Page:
Insights Ofcom publishes fourth annual report on the BBC


The annual report covers April 2020 to March 2021 and looks back to assess how the BBC has performed since the beginning of the Charter period in 2017.

Ofcom explains that its responsibilities to hold the BBC to account on behalf of audiences, by providing fair, robust and independent regulation, cover three key areas: (i) overseeing the BBC’s performance in delivering its Mission and Public Purposes; (ii) protecting fair and effective competition; and (iii) securing content standards in BBC programming.

Ofcom publishes a report each year setting out how it has carried out its role and assessing the BBC’s compliance with the Operating Licence and other regulatory requirements as set out in the BBC Charter and Framework Agreement. Ofcom must also report at least annually on the BBC’s performance against measures it sets alongside the Operating Licence.

Given that we are at the mid-point of the Charter period (running from 2017 to 2027), this year, Ofcom has also set out its assessment of the BBC’s performance since Ofcom took on regulation of the BBC. Ofcom says that this feeds into its ongoing review to consider whether its regulation of the BBC remains fit for purpose in holding the BBC to account for viewers and listeners.

Overall, the report finds that the BBC has delivered its remit over the Charter period to date. It adapted quickly to the Covid-19 pandemic and remains popular with audiences: almost nine in ten adults used BBC services each week in 2021. However, Ofcom says that it has identified several long-standing themes from its work to date:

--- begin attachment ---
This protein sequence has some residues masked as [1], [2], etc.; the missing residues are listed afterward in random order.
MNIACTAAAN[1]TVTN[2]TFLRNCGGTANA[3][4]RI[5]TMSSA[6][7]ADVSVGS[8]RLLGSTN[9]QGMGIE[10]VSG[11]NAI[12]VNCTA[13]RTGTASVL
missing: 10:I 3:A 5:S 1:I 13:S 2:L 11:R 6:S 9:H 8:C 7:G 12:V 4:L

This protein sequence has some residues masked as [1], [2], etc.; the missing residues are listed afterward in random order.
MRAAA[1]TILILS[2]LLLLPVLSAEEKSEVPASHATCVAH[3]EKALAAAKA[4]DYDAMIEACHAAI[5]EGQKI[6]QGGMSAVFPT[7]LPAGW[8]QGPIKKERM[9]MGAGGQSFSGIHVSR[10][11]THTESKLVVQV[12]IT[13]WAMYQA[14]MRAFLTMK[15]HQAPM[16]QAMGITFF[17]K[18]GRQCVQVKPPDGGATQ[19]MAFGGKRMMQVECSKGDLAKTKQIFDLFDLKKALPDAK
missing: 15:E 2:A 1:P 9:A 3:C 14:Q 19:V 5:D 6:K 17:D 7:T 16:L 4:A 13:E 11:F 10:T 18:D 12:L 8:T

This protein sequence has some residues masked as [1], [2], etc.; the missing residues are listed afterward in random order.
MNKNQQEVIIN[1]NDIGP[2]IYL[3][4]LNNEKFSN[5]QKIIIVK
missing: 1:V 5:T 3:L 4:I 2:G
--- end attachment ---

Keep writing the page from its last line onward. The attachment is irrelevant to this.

• achieving due impartiality continues to be a complex challenge for the BBC: although the BBC has a good record of complying with broadcasting rules in this area, Ofcom continues to find that audiences rate it less favourably for impartiality; Ofcom welcomes the BBC’s recent actions intended to improve audience perceptions;
  • the BBC must keep evolving to be relevant to all audiences: some audience groups are consistently less satisfied, such as those in Scotland, disabled audiences and those from less well-off backgrounds; others use the BBC less, such as young people; the BBC will need to robustly hold itself to account in the delivery of its initiatives designed to meet these challenges; alongside, the BBC needs to improve how it represents and portrays less-satisfied audience groups and must ensure that its workforce is more representative of people from different backgrounds;
  • distinctive and original UK content which reflects the lives and issues of UK audiences must continue to be a priority for the BBC: this is at the heart of how the BBC appeals to all audiences and meets its Mission and Public Purposes; as the BBC pursues its strategy it needs to maintain its commitment to this; and
  • transparent decision making, reporting, accountability and engagement with industry should be further embedded into the BBC’s ways of working: Ofcom says that it has consistently called for the BBC to be more transparent given the importance of it to many people in the UK; Ofcom has seen some improvements but there is further to go.

To access the full report, click here.